Aging is challenging all on its own, but it’s that much more complicated when a serious illness is added to the mix. As the adult child and main caregiver of an elderly parent who is facing a serious medical diagnosis such cancer, dementia, heart failure, etc., knowing what to expect is key to keeping your own day to day life running as smoothly as possible.
Here are 6 tips for managing life when your aging parent is diagnosed with a complicated illness or disease:
- Create a shareable online informational hub for family and other caregivers
Google documents and associated spreadsheets, calendars, etc. make sharing Mom’s list of medicines (and updated changes), doctors’ names and appointments, meal delivery, etc. a breeze.
- Write it down
Make a habit of note-taking. Whether it’s a list of questions for the doctor, or what he or she said at Dad’s last visit, a written record is much better than trusting anyone’s memory. Keep a small pad of paper and a pen in your bag at all times, or make use of the note-taking abilities of your smartphone or tablet.
- File the paperwork
If you don’t live in the same state as your folks (and even if you do), make sure the doctor has a signed release from the parent/patient in treatment stating that the office is allowed to share medical information with you.
- Have the difficult discussions
Now more than ever, you need to know how your mom and dad feel about undergoing extraordinary medical efforts at prolonged life. Make sure that your parent’s doctor is on the same page as well.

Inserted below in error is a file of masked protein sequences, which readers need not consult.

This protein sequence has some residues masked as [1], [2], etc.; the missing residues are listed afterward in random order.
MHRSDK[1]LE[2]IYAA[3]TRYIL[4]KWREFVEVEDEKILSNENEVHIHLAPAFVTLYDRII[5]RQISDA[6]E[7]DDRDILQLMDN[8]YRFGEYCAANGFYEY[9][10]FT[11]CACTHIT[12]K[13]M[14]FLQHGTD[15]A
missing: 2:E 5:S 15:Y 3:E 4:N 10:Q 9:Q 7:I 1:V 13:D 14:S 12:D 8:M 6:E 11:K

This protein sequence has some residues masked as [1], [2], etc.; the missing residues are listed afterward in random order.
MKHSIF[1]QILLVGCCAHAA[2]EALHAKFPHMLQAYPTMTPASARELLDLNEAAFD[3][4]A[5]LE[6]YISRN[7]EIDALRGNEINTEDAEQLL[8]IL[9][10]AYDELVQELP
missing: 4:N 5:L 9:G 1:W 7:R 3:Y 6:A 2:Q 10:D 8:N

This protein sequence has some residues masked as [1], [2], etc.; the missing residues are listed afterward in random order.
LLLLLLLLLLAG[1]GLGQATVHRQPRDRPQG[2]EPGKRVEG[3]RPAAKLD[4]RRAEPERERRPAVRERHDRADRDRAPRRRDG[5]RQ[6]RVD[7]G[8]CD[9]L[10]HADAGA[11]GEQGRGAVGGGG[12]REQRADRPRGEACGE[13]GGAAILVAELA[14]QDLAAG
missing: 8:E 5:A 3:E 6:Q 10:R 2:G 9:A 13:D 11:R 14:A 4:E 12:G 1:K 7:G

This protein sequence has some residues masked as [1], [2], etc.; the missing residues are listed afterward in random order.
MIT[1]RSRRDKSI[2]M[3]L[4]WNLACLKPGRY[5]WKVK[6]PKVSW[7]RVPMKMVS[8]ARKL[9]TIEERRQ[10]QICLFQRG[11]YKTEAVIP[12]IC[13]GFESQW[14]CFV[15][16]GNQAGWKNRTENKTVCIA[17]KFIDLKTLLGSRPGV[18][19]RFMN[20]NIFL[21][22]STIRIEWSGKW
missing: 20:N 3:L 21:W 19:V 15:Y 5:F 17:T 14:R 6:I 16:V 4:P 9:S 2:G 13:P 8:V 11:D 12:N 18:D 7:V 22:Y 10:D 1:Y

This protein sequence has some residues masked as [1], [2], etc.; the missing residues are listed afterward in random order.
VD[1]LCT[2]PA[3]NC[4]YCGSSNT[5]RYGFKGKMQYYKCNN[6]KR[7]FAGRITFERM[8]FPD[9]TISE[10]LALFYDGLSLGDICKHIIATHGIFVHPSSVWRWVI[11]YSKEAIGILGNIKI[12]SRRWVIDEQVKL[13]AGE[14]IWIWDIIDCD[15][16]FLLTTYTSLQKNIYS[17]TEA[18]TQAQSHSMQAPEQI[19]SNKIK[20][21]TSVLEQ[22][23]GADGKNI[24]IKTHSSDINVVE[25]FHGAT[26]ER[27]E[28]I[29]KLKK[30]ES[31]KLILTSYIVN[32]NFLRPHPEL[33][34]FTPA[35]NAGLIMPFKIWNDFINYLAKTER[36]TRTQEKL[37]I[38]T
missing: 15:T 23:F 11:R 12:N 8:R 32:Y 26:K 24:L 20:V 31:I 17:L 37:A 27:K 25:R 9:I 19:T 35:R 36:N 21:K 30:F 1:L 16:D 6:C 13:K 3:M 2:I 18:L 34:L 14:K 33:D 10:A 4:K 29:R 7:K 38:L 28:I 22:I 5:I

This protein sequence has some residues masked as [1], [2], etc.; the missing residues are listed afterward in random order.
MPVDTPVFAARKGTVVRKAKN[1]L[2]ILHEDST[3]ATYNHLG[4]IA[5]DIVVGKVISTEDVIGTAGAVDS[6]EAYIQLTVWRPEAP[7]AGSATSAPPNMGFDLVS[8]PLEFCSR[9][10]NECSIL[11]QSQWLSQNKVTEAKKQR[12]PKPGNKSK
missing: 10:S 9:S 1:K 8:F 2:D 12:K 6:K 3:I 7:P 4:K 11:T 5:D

- Have the practical (but still difficult) discussions
Where do your parents keep their important papers? Is their will up to date? (Is there a will?) Do you know if your parents each own a burial plot? No one enjoys thinking about the post-death details of losing a loved one, but knowing how to handle what’s ahead will be easier than not knowing—especially during a time of grief.
- Be prepared for exaggerated behavior
Stress and upset typically bring out the worst in all of us, so be prepared for your tactless aunt to be as forthright as ever, for the brother who continuously lets you down to remain steadfastly unavailable—and perhaps more so. Sure, one can always hope for the best, but high-stress times may not be the most realistic time to look for change in others.
Illness is stressful on everyone in the family and adds even greater complexity to the job of caregiving. Don’t go it alone. Please reach out to me for assistance in navigating the difficult terrain ahead.
All the best,
Rabbi Scott Saulson, Ph.D.